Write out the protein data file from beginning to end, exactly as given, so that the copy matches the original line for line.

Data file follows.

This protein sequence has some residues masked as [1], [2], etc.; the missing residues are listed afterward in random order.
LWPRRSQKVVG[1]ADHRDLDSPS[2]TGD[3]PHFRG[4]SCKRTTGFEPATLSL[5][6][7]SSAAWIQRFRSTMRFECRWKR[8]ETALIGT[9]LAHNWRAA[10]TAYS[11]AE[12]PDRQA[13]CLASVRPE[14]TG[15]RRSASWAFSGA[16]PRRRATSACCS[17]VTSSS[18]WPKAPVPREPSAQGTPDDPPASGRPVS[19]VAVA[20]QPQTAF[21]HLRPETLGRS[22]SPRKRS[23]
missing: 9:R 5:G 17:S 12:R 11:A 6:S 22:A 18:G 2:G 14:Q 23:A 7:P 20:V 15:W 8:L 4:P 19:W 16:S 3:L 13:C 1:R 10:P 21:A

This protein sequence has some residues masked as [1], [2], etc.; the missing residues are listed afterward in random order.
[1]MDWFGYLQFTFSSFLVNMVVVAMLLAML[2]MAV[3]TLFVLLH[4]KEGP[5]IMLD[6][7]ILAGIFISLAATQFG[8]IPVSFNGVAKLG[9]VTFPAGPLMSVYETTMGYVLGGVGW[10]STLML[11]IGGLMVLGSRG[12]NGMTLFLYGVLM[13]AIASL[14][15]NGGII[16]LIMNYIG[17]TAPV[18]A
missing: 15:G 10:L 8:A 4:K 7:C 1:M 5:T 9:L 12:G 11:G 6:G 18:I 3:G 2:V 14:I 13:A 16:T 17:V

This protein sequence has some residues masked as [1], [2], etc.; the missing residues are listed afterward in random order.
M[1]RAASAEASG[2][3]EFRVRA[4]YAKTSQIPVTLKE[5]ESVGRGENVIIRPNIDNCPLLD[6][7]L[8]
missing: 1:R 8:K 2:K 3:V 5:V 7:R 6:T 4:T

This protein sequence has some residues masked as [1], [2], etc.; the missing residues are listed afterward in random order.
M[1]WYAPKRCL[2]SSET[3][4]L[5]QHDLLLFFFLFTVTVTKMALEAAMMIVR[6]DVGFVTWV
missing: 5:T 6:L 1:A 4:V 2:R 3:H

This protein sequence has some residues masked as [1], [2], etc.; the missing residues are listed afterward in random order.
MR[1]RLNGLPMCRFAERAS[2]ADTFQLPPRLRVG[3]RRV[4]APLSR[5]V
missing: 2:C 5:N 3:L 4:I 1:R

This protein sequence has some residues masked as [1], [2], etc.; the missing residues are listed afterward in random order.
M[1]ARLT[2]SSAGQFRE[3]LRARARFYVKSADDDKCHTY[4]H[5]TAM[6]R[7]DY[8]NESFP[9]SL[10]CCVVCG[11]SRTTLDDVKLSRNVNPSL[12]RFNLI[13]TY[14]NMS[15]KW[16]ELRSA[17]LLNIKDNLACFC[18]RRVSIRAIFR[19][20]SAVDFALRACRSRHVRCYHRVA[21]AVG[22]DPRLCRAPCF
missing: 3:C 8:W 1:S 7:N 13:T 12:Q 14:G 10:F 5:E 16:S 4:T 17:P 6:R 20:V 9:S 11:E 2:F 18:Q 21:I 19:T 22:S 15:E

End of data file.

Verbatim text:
This protein sequence has some residues masked as [1], [2], etc.; the missing residues are listed afterward in random order.
LWPRRSQKVVG[1]ADHRDLDSPS[2]TGD[3]PHFRG[4]SCKRTTGFEPATLSL[5][6][7]SSAAWIQRFRSTMRFECRWKR[8]ETALIGT[9]LAHNWRAA[10]TAYS[11]AE[12]PDRQA[13]CLASVRPE[14]TG[15]RRSASWAFSGA[16]PRRRATSACCS[17]VTSSS[18]WPKAPVPREPSAQGTPDDPPASGRPVS[19]VAVA[20]QPQTAF[21]HLRPETLGRS[22]SPRKRS[23]
missing: 9:R 5:G 17:S 12:R 11:A 6:S 22:A 18:G 2:G 14:Q 23:A 7:P 20:V 15:W 8:L 4:P 19:W 16:S 3:L 13:C 1:R 10:P 21:A

This protein sequence has some residues masked as [1], [2], etc.; the missing residues are listed afterward in random order.
[1]MDWFGYLQFTFSSFLVNMVVVAMLLAML[2]MAV[3]TLFVLLH[4]KEGP[5]IMLD[6][7]ILAGIFISLAATQFG[8]IPVSFNGVAKLG[9]VTFPAGPLMSVYETTMGYVLGGVGW[10]STLML[11]IGGLMVLGSRG[12]NGMTLFLYGVLM[13]AIASL[14][15]NGGII[16]LIMNYIG[17]TAPV[18]A
missing: 15:G 10:L 8:A 4:K 7:C 1:M 5:T 9:L 12:G 11:G 6:G 18:I 3:G 2:V 14:I 13:A 16:T 17:V

This protein sequence has some residues masked as [1], [2], etc.; the missing residues are listed afterward in random order.
M[1]RAASAEASG[2][3]EFRVRA[4]YAKTSQIPVTLKE[5]ESVGRGENVIIRPNIDNCPLLD[6][7]L[8]
missing: 1:R 8:K 2:K 3:V 5:V 7:R 6:T 4:T

This protein sequence has some residues masked as [1], [2], etc.; the missing residues are listed afterward in random order.
M[1]WYAPKRCL[2]SSET[3][4]L[5]QHDLLLFFFLFTVTVTKMALEAAMMIVR[6]DVGFVTWV
missing: 5:T 6:L 1:A 4:V 2:R 3:H

This protein sequence has some residues masked as [1], [2], etc.; the missing residues are listed afterward in random order.
MR[1]RLNGLPMCRFAERAS[2]ADTFQLPPRLRVG[3]RRV[4]APLSR[5]V
missing: 2:C 5:N 3:L 4:I 1:R

This protein sequence has some residues masked as [1], [2], etc.; the missing residues are listed afterward in random order.
M[1]ARLT[2]SSAGQFRE[3]LRARARFYVKSADDDKCHTY[4]H[5]TAM[6]R[7]DY[8]NESFP[9]SL[10]CCVVCG[11]SRTTLDDVKLSRNVNPSL[12]RFNLI[13]TY[14]NMS[15]KW[16]ELRSA[17]LLNIKDNLACFC[18]RRVSIRAIFR[19][20]SAVDFALRACRSRHVRCYHRVA[21]AVG[22]DPRLCRAPCF
missing: 3:C 8:W 1:S 7:N 13:T 12:Q 14:G 10:F 5:E 16:S 4:T 17:P 6:R 20:V 9:S 11:E 2:F 18:Q 21:I 19:T 22:S 15:E